After World War I and during the gradual break-up of Austria-Hungary, the city at first became a part of the transient “Eastern Slovak Republic,” declared on 11 December 1918 in Košice and earlier in Prešov under the protection of Hungary. On 29 December 1918, the Czechoslovak Legions entered the city, making it part of the newly established Czechoslovakia. However, in June 1919, Košice has occupied again as part of the Slovak Soviet Republic, a proletarian puppet state of Hungary. The Czechoslovak troops secured the city for Czechoslovakia in July 1919, which was later upheld under the Treaty of Trianon in 1920.
Jews had lived in Košice (Kaschau) since the 16th century but were not allowed to settle permanently. There is a document identifying the local coiner in 1524 as a Jew and claiming that his predecessor was a Jew as well. Jews were allowed to enter the city during the town fair but were forced to leave it by night and mainly lived in nearby Rozunfaca. In 1840 the ban was removed, and before that, a few Jews lived in the town, among them a widow who ran a small Kosher restaurant for the Jewish merchants passing through the city.
Remark: This Passport was issued in Sep 1941. The town was bombarded on 26 June 1941 by a still unidentified aircraft in what became a pretext for the Hungarian government to declare war on the Soviet Union a day later. Košice was ceded to Hungary, by the First Vienna Award, from 1938 until early 1945.
The German occupation of Hungary led to the deportation of Košice’s entire Jewish population of 12,000 and an additional 2,000 from surrounding areas via cattle cars to the concentration camps. In 1946, after the war, Košice was the site of an orthodox Zionist revival, with a Mizrachi convention and a Bnei Akiva Yeshiva (school) for refugees, which, later that year, moved with its students to Israel.
The Soviets captured the town in January 1945. It became a temporary capital city of the restored Czechoslovak Republic for a short time until the Soviet Red Army reached Prague. Among other acts, the Košice Government Program was declared on 5 April 1945. At that time, a large population of ethnic Germans in the area were expelled and sent on foot to Germany or the Russian border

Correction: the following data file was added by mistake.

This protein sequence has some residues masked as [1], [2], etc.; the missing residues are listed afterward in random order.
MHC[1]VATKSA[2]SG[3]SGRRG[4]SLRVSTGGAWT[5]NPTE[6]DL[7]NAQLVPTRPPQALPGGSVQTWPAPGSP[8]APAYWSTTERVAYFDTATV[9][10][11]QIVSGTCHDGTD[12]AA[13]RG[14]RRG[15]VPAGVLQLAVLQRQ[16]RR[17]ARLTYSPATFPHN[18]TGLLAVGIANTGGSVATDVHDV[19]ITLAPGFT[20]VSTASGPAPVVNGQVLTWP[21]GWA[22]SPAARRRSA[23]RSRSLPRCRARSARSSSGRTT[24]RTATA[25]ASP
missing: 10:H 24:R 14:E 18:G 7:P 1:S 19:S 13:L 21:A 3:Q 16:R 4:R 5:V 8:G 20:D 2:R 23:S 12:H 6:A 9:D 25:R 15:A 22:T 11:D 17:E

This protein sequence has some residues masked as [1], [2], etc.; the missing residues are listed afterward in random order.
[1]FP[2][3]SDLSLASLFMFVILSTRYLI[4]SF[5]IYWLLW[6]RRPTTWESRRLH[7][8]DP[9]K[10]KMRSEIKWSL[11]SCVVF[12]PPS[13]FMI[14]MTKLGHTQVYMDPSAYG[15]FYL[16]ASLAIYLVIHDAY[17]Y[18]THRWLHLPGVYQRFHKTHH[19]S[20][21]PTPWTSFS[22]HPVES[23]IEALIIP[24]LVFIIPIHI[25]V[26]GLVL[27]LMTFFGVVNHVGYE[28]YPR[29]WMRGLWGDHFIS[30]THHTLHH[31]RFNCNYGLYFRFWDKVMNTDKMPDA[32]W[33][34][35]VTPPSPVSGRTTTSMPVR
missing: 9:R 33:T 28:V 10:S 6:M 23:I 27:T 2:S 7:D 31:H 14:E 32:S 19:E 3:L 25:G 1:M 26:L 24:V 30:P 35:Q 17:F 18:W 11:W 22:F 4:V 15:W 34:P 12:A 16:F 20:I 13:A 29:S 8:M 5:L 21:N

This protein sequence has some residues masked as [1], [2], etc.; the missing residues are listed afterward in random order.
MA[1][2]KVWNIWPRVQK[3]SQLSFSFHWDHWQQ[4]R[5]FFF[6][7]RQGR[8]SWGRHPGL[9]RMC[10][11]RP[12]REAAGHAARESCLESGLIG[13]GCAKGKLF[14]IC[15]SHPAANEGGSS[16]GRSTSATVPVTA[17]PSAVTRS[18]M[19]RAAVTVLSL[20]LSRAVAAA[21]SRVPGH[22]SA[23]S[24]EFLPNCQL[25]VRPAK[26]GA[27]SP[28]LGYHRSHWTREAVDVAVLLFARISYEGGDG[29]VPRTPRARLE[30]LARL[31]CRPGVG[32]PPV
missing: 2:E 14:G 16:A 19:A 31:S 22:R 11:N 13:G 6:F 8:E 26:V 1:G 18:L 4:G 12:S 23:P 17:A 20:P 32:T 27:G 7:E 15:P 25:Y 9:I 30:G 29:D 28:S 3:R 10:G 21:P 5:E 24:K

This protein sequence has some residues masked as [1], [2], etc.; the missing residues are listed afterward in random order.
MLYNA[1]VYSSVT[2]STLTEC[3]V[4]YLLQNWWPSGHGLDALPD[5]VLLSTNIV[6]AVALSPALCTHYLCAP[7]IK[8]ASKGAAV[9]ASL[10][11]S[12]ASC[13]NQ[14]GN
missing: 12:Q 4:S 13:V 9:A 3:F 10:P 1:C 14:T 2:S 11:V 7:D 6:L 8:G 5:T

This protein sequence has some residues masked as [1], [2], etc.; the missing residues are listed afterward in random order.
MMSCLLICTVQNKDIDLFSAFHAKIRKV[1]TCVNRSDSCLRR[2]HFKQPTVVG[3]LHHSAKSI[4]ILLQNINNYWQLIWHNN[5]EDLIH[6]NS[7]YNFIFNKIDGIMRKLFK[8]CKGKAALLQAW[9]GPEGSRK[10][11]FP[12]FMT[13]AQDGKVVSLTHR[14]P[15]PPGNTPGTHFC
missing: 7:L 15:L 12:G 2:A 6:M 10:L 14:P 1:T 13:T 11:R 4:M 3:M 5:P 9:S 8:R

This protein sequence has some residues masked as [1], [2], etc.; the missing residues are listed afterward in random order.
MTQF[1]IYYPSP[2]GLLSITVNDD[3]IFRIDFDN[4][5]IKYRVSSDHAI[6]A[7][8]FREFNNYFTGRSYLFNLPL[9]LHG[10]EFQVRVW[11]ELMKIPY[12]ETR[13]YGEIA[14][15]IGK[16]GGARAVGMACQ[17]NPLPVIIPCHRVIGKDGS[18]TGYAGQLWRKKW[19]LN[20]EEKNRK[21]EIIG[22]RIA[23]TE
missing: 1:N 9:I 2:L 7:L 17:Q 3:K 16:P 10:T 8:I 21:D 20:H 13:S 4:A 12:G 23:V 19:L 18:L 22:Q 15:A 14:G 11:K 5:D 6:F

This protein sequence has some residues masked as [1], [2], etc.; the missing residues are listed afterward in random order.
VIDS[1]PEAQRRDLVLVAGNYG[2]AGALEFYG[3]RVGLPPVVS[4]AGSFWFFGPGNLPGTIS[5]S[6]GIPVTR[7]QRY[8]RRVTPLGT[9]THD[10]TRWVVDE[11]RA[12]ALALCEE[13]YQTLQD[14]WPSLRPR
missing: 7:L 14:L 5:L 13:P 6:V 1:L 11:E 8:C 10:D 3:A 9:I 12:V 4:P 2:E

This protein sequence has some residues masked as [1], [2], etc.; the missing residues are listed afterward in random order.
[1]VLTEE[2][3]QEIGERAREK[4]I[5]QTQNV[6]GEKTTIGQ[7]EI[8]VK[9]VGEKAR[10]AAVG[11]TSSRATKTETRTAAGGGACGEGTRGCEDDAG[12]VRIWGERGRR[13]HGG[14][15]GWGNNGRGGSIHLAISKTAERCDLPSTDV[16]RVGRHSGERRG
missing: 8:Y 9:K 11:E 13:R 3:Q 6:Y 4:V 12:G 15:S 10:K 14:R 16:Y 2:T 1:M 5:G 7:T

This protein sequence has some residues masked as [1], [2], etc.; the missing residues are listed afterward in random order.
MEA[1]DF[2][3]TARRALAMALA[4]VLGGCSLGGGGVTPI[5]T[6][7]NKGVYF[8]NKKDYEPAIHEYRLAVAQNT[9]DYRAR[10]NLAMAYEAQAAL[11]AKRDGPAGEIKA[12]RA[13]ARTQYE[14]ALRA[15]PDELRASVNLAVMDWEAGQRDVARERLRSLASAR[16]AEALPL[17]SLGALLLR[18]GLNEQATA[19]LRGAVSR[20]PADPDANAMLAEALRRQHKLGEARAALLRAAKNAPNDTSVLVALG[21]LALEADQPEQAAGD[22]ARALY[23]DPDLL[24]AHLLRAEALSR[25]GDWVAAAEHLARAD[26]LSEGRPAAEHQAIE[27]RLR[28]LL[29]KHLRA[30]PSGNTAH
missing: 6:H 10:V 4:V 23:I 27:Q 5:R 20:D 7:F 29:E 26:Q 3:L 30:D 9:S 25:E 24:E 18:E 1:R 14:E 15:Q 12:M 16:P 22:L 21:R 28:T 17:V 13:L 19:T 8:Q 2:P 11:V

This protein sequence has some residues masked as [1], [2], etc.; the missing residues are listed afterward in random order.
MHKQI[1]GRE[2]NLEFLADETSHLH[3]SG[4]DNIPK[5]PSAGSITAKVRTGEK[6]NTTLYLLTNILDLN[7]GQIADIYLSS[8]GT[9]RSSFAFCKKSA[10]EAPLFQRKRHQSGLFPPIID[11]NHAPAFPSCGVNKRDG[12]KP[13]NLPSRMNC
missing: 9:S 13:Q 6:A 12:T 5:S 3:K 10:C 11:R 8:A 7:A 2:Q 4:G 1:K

After the Communist Party seized power in Czechoslovakia in February 1948, the city became part of the Eastern Bloc. Several present-day cultural institutions were founded, and large residential areas around the city were built. The construction and expansion of the East Slovak Ironworks caused the population to grow from 60,700 in 1950 to 235,000 in 1991. Before the breakup of Czechoslovakia (1993), it was the fifth-largest city in the federation.
The Protectorate of Bohemia and Moravia (German: Protektorat Böhmen und Mähren; Czech: Protektorát Čechy a Morava) was a protectorate of Nazi Germany established following the German occupation of Czechoslovakia. Earlier in 1938, with the Munich Agreement, the Sudetenland territory of Czech Lands was incorporated into Nazi Germany as a Reichsgau.
The protectorate’s population was the majority ethnic Czech, while Sudetenland was the majority ethnic German. Following the establishment of the independent Slovak Republic on 14 March 1939 and the German occupation of the Czech rump state the next day, the protectorate was established on 16 March 1939 by a proclamation of Adolf Hitler from Prague Castle.
The German government justified its intervention by claiming that Czechoslovakia was descending into chaos as the country was breaking apart on ethnic lines. The German military was seeking to restore order in the region. Czechoslovakia, at the time under President Emil Hácha, had pursued a pro-German foreign policy; however, upon meeting with German Führer Adolf Hitler, Hácha submitted to Germany’s demands and issued a declaration stating that in light of events, he accepted that Germany would decide the fate of the Czech people; Hitler accepted Hácha’s declaration and declared that Germany would provide the Czech people with an autonomous protectorate governed by ethnic Czechs. Hácha was appointed president of the protection the same day.
The Protectorate was an autonomous Nazi-administered territory that the German government considered part of the Greater German Reich. The state’s existence came to an end with the surrender of Germany to the Allies in 1945.
A rare passport historical document nowadays, documenting the above said. The passport shows a teacher couple, Grigory Kaminsky and his wife Marie, and was issued by the German Consulate in Kaschau in Sep 1941 and was valid till Sep 1944 (two passport renewals). Page one shows at the lower margin “Protektorat Böhmen und Mähren,” and also a stamp on page six shows the same. The passport offers no travel (maybe no wonder at these times for this area).